In just over three weeks, I'll be back at work after a year-long maternity leave. 54 weeks, actually, if you want to get technical about it.
I'm not sure how I feel about going back to work this time. I'm mostly looking forward to it, I think. I'm ready for the routine and the stimulation and the challenge. I'm ready to have a cup of tea without having to jump up to get someone more breakfast or change the channel or stop my five-year-old from doing a header off the couch and landing on the baby.
There are lots of things I'm not looking forward to, like a 45-minute commute each way and traffic and the gong show that is a weekday morning after a big snowfall. I'm not looking forward to boring meetings (there are sure to be a few) or annoying co-workers (every workplace has them). And I'm not looking forward to the working mom's juggling act. But I'm mostly over my feelings of dread about those things. They are what they are. A long commute is a good opportunity to listen to podcasts. A big snowfall is pretty and an excuse for a hot chocolate. And traffic is character-building. (Right?!)
Those things (admittedly first-world problems) aren't bothering me too much anymore but I am having to push down the feeling of rising panic that threatens to take over every once in a while. The source? Leaving Ethan.
By this point in my mat leave with Connor, I had long been ready to go back to work and leave him in my husband's care during the day. Thanks to a bout of untreated postpartum depression, my first mat leave was really difficult and I could barely get out the door fast enough my first day back. But this time has been different. Ethan is the most mellow kid. He's happy. He loves to dance and he gives great, big, slobbery kisses. If I bounce him on my knee he laughs like it's the funniest thing anyone has ever done EVER. I'm going to miss being around him during the day.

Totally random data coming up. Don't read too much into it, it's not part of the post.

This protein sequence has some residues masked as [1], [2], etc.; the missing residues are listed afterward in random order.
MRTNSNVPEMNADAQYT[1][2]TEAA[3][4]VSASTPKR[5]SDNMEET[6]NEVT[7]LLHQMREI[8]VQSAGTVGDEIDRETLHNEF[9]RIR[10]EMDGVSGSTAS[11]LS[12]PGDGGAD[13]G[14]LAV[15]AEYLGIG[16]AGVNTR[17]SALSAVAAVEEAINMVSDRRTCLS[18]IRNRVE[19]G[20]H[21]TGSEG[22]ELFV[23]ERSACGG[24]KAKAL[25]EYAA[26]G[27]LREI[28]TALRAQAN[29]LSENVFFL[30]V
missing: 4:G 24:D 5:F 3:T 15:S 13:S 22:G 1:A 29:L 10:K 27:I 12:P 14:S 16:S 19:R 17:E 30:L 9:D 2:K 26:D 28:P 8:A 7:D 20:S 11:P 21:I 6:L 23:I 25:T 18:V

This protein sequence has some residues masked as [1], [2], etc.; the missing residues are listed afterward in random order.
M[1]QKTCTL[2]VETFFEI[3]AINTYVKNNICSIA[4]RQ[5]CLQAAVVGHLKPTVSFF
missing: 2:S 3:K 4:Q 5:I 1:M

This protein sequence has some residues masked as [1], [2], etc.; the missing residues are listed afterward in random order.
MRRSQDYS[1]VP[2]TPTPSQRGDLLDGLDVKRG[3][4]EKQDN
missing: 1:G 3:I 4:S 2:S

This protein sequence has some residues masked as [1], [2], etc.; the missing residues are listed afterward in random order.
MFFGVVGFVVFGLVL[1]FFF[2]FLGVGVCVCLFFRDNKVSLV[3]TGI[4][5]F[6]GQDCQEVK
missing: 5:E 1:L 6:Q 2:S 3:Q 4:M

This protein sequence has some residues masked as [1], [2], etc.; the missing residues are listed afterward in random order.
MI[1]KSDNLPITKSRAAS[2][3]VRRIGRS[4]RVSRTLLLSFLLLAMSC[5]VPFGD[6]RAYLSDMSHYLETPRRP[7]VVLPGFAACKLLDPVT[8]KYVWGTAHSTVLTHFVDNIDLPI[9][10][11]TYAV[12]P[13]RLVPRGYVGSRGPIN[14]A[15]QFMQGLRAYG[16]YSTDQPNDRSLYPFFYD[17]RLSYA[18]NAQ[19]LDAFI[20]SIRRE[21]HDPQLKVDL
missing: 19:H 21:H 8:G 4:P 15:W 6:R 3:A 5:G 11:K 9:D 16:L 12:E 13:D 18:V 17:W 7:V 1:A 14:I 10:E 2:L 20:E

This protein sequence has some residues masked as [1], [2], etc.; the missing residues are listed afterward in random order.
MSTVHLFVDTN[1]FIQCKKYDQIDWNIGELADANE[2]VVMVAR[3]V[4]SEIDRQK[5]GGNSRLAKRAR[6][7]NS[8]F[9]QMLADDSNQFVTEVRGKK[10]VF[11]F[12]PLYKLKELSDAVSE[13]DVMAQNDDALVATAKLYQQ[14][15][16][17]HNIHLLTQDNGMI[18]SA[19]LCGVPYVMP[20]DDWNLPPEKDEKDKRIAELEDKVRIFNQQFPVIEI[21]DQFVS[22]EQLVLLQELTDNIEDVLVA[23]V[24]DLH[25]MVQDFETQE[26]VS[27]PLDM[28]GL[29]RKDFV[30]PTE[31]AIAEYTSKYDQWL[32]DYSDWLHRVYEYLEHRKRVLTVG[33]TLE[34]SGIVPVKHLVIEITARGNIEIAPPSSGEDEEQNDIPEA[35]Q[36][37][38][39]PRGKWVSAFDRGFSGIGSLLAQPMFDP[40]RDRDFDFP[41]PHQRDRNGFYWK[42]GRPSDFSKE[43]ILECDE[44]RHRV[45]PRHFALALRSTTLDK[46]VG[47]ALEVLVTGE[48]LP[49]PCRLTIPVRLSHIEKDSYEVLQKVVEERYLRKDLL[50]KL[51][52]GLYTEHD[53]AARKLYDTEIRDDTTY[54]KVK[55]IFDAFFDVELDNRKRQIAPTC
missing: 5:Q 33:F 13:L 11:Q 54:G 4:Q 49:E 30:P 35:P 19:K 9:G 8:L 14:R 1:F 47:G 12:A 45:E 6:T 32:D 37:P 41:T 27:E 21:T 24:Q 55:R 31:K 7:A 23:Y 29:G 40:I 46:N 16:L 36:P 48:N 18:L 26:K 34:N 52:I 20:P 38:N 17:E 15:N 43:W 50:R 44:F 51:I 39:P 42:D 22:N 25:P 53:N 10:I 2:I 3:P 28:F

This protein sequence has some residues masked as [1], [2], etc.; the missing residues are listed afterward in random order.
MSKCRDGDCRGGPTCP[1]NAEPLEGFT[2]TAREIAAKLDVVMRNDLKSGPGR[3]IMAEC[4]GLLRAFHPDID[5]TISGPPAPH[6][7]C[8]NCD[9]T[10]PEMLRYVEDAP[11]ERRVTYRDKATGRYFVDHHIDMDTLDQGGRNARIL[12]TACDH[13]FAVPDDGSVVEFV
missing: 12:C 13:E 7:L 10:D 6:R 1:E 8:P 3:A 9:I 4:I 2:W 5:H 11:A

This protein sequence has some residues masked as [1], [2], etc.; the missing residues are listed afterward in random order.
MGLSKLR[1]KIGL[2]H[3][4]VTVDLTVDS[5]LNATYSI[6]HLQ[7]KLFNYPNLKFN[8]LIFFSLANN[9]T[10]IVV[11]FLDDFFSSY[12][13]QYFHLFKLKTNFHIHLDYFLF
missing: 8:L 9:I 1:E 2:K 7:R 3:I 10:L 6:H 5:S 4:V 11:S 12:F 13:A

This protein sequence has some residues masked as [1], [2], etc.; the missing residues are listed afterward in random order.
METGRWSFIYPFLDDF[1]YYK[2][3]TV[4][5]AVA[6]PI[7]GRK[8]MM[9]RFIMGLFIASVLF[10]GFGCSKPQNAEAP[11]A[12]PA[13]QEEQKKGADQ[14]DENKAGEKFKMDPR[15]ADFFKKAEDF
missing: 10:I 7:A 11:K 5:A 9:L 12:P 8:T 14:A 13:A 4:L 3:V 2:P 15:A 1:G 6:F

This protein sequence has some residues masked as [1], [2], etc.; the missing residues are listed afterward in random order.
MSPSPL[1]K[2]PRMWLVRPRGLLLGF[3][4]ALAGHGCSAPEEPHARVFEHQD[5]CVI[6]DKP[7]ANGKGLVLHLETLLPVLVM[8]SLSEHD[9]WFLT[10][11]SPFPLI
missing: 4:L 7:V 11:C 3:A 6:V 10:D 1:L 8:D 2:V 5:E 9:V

And it's not just Ethan, of course. Overall this last year has been pretty great. Ethan has been an easy baby and it's been the sort of new-mom experience I so desperately wanted, but it was also Connor's last year before being in school (kindergarten is only half days, but still). Rich (the stay-at-home dad) has been around, so we've done lots of things as a family.
But all that is changing this fall anyway. Ethan is almost not a baby anymore (sniff) and Connor has started kindergarten, so my role as mom while at home already isn't to be the same. Instead of mourning the loss of that family time, I'm focusing on what's next. In my world, change is good. New goals are exciting. And the chance to do something for myself is something I want to fully take advantage of.
So here's what I'm going to do:
I'm going to do lunch-hour yoga classes.
I'm going to take advantage of the gym in my building.
I'm going to try to limit meetings and focus on accomplishing the things my team wants to accomplish.
When I can, I'm going to hold meetings at Starbucks on the ground floor.
I'm going to listen to podcasts while I drive. (Any suggestions for good ones?)
I'm going to watch the sun rise over the mountains and glint off the snow.
I'm going to wear clothes that are less childcare-casual and more corporate-casual.
I'm going to rock my new boots.
I'm going to do as much as I can to enjoy those ten hours I'm away from my family and then come home and play Lego with Connor and practice words with Ethan and talk to Rich about how their day was.
I'm going to find my bliss.
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